Serving Love

By Bridget Weiss
Photography by Bill Albrecht

“How was everything?”

“Delicious, thank you. Just the check, please.”

“Are you sure I couldn’t interest you in some love?”

“Why, yes…yes you could.”


Sigh. Were it this easy to simply order a heaping helping of that essential emotion so often forgotten during the pursuit of life, liberty and happiness, the world might be a better place. Alas, love eschews being ordered around. She is ethereal, fickle and far above the constraints and limitations of a hotspot menu.

But don’t crumple in disappointment just yet, because love is alive and well and closer than you think—resting in home sauté pans, soup pots and ceramic platters; lingering in bottles of wine that breathe patiently on the kitchen counter; thrumming in the hearts and minds of your lucky guests.

Winter in Austin is the perfect time to begin shamelessly cooking for kisses. Don’t be fussy about sources—neighbors, family, friends, moderately hot dates, even pets (no shame in throwing a London broil on the grill for furred associates)—all are fodder for your directed mission. 


The Basics in Four Steps:
1. Read cookbooks and food magazines cover to cover. Focus on the season. Craft a flexible guideline for a starter, entrée, salad and dessert. Set the date and invite guests.

2. Allow four to eight hours for prep, cooking and presentation. Hit the farmers markets and local groceries in high spirits and with an open mind. Buy what is beautifully shaped, good-smelling, local and organic. An affordable bottle of prosecco or Cava is a gorgeous way to begin or end an evening.

3. Skim recipes for suggestions and happy pairings. Don your favorite apron and prep with joie. Turn up the music and toast yourself. Cover the serving table with votive candles and flower petals. Place main courses atop liberal bunches of fresh herbs or armies of thinly sliced fruit. Present yourself and your food like the Princess (or Prince) of Quite a Lot. This is no time to wilt or waiver. Julia Child mandated the same.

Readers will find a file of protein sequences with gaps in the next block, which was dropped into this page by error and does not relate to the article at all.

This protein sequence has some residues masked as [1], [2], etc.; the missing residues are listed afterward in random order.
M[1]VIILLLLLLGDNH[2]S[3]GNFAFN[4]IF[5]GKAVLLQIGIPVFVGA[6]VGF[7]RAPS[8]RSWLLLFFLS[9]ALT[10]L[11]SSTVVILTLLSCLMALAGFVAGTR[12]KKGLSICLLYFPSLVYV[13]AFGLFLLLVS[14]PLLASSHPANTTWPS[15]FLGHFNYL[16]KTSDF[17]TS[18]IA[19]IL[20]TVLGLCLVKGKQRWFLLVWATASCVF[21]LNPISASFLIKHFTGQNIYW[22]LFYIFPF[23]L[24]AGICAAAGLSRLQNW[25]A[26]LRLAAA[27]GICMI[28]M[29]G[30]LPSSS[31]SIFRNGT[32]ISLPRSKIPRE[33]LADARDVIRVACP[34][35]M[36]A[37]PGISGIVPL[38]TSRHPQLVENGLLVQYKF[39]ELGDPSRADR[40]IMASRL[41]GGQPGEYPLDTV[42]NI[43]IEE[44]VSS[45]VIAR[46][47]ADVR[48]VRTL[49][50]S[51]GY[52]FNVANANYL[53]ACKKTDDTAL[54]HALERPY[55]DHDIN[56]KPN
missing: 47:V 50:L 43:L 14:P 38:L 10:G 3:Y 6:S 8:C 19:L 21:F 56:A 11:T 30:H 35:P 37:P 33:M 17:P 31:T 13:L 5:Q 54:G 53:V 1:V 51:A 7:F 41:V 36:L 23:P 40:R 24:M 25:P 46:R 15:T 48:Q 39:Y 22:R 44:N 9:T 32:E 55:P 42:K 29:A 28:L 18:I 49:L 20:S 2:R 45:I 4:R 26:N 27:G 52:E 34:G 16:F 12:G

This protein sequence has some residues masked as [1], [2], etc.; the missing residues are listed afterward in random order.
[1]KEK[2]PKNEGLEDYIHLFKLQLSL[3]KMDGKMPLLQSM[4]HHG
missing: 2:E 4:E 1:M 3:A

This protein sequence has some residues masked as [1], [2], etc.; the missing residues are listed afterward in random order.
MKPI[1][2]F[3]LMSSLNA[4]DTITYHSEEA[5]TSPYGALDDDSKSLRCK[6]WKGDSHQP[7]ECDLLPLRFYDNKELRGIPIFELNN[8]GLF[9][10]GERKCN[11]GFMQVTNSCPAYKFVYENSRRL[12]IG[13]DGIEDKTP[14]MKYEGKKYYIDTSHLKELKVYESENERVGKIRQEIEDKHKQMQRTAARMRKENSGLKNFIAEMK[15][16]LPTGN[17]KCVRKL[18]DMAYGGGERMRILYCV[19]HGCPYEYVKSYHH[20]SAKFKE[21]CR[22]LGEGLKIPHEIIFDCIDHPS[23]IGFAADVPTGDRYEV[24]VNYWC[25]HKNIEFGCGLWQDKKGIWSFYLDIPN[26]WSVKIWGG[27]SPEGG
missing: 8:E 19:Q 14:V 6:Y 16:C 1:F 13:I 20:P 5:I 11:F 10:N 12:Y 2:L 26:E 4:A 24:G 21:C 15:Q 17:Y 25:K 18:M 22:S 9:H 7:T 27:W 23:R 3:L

4.  Luxuriate in the love that spills over the edges of your dinner table, pours itself into bed with you after guests depart, and lingers there through the chilly days to come.
 
Serving Love Supper
Grilled Apple Slices, Parmesan Shavings and Cracked-Pepper Crackers

Scrub, quarter and core four apples. Toss with the juice of one lemon and a small amount of olive oil. Grill over direct heat in a perforated skillet, turning frequently until evenly browned. Slice and serve with thick Parmesan shavings and cracked-pepper soda crackers. (Leftover apples are delicious as cold snacks, added to breakfast cereal or with ice cream.)


Smoked Pork Shoulder with Broiled Sweet Potato Rounds
Rinse the shoulder and pat dry with a dishtowel. Make a rub from two tablespoons each of sea salt, ground pepper, finely chopped fresh rosemary and dried sage (brown sugar optional). Lightly coat the shoulder with olive oil then generously apply rub. Sear on four sides over direct heat. Move the shoulder from the grill to the smoker. Cook fat-side up for two hours, rotating once. Turn the shoulder fat-side down and cook for another two to four hours, depending on the weight and the temperature of the smoke box (ideally around 250°).


Scrub sweet potatoes and trim away any sprouts or blackened bits. Preheat oven to 450°. Leaving skins on, slice potatoes into ½ inch rounds and toss with olive oil and sea salt. Broil rounds for 20 minutes, or until beginning to brown and puff. Flip rounds and cook for another 10 to 20 minutes. (Make extras—these are delicious at room temperature or cold from the fridge for healthy snacks.)


Salad of Torn Romaine Lettuce with Shredded Raw Beets and Carrots
Tear one head of Romaine lettuce into large, fork-size bites. Peel and shred two beets and carrots. Toss together with a simple dressing of olive oil, raspberry vinegar and cracked black pepper.


Baked Pear Halves with Marzipan Centers and Vanilla Ice Cream
Scrub, halve and core four pears. Preheat oven to 425°. Spray a cooking sheet or casserole dish and place pears face up with a small dab of butter and marzipan in each center. Broil until steaming and lightly yielding when pressed with a finger—about 15 minutes. Serve on small plates with a side of ice cream.